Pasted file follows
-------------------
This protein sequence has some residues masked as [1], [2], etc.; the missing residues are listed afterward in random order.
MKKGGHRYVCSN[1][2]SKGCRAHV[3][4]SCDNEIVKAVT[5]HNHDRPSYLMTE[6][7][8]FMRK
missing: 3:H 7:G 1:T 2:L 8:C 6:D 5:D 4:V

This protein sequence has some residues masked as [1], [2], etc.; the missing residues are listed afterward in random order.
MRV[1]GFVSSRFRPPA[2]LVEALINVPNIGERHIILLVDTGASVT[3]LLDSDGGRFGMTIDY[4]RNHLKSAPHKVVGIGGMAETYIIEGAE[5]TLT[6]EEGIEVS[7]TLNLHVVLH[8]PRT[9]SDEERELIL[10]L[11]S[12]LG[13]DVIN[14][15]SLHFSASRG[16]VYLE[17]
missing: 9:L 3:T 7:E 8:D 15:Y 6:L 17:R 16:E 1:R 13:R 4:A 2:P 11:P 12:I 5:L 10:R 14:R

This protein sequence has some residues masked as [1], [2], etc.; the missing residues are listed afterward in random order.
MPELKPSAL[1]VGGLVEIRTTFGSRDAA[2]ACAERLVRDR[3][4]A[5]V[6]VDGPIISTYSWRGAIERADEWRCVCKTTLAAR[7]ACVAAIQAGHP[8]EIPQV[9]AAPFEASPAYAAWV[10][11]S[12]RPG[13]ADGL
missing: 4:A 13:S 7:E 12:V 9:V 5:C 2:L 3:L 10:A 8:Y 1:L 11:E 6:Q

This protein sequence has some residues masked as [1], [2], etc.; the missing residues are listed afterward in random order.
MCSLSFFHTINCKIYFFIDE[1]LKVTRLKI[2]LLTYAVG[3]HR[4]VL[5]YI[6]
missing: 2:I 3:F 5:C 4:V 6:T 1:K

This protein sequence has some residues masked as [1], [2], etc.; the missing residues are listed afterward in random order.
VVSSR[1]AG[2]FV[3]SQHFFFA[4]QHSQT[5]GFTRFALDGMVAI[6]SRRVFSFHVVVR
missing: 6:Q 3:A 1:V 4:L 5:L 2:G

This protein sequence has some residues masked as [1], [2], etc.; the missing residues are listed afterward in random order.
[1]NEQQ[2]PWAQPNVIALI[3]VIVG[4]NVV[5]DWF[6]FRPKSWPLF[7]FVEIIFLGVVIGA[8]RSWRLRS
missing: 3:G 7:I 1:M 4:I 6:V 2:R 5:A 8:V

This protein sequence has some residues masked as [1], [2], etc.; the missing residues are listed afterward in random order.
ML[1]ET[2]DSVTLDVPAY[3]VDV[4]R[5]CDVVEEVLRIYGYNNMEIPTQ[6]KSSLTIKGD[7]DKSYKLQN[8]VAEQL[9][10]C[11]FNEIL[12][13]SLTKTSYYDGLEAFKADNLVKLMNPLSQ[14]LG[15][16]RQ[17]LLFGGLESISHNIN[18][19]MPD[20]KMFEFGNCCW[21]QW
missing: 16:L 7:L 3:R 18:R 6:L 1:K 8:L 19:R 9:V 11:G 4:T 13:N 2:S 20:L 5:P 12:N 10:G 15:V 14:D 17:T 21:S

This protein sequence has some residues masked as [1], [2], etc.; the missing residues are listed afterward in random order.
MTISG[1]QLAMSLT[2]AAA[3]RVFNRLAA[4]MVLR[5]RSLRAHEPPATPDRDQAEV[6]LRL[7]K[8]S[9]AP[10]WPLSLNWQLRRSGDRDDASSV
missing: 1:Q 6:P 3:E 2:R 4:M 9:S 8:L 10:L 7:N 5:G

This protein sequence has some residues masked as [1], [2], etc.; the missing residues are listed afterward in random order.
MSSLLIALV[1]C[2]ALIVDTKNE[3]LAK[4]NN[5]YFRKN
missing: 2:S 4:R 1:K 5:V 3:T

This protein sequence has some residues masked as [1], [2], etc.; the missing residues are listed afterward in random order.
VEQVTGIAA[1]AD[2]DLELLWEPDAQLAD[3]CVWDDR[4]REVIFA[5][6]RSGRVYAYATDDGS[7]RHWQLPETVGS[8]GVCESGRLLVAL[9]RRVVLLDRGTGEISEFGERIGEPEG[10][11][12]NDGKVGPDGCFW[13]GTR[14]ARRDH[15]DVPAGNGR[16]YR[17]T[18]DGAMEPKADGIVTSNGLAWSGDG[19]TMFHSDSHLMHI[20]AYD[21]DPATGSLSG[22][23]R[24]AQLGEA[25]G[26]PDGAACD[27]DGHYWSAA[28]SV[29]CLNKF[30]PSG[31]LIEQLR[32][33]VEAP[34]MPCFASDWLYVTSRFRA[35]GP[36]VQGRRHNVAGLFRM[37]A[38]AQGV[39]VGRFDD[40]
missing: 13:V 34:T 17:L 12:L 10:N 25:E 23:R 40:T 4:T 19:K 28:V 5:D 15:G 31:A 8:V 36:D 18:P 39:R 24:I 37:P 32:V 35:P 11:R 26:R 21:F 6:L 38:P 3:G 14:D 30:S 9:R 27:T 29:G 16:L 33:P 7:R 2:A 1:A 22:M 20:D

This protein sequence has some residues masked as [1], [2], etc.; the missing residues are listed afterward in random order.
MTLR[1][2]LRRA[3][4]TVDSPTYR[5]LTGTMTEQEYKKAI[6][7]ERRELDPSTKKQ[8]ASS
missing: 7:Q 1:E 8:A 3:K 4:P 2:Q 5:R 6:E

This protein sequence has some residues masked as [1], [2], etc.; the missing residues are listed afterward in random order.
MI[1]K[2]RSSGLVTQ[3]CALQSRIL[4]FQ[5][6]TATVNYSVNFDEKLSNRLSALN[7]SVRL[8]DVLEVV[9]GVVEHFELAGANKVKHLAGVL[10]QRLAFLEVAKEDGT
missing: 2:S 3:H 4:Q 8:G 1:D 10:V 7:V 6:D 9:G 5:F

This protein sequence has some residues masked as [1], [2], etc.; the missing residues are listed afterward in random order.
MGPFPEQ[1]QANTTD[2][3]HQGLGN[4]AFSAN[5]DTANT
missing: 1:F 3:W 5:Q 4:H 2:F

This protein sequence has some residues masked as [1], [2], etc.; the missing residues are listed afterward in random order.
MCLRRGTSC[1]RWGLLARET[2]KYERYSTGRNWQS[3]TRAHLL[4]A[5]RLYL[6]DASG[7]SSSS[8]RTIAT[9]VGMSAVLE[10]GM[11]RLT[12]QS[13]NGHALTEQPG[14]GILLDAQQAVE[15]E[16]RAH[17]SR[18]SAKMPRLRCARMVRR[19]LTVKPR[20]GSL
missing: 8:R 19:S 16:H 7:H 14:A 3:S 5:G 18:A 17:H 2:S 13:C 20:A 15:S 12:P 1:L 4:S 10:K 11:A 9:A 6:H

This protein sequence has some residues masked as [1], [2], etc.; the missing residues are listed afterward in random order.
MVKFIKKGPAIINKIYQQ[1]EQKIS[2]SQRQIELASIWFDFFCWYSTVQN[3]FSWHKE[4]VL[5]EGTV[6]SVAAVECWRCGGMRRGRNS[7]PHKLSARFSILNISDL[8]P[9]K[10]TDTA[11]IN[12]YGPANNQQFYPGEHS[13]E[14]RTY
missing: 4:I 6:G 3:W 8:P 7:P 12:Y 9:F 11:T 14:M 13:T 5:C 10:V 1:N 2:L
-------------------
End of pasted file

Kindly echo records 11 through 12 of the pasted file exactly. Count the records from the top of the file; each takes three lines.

This protein sequence has some residues masked as [1], [2], etc.; the missing residues are listed afterward in random order.
MTLR[1][2]LRRA[3][4]TVDSPTYR[5]LTGTMTEQEYKKAI[6][7]ERRELDPSTKKQ[8]ASS
missing: 7:Q 1:E 8:A 3:K 4:P 2:Q 5:R 6:E

This protein sequence has some residues masked as [1], [2], etc.; the missing residues are listed afterward in random order.
MI[1]K[2]RSSGLVTQ[3]CALQSRIL[4]FQ[5][6]TATVNYSVNFDEKLSNRLSALN[7]SVRL[8]DVLEVV[9]GVVEHFELAGANKVKHLAGVL[10]QRLAFLEVAKEDGT
missing: 2:S 3:H 4:Q 8:G 1:D 10:V 7:V 6:D 9:G 5:F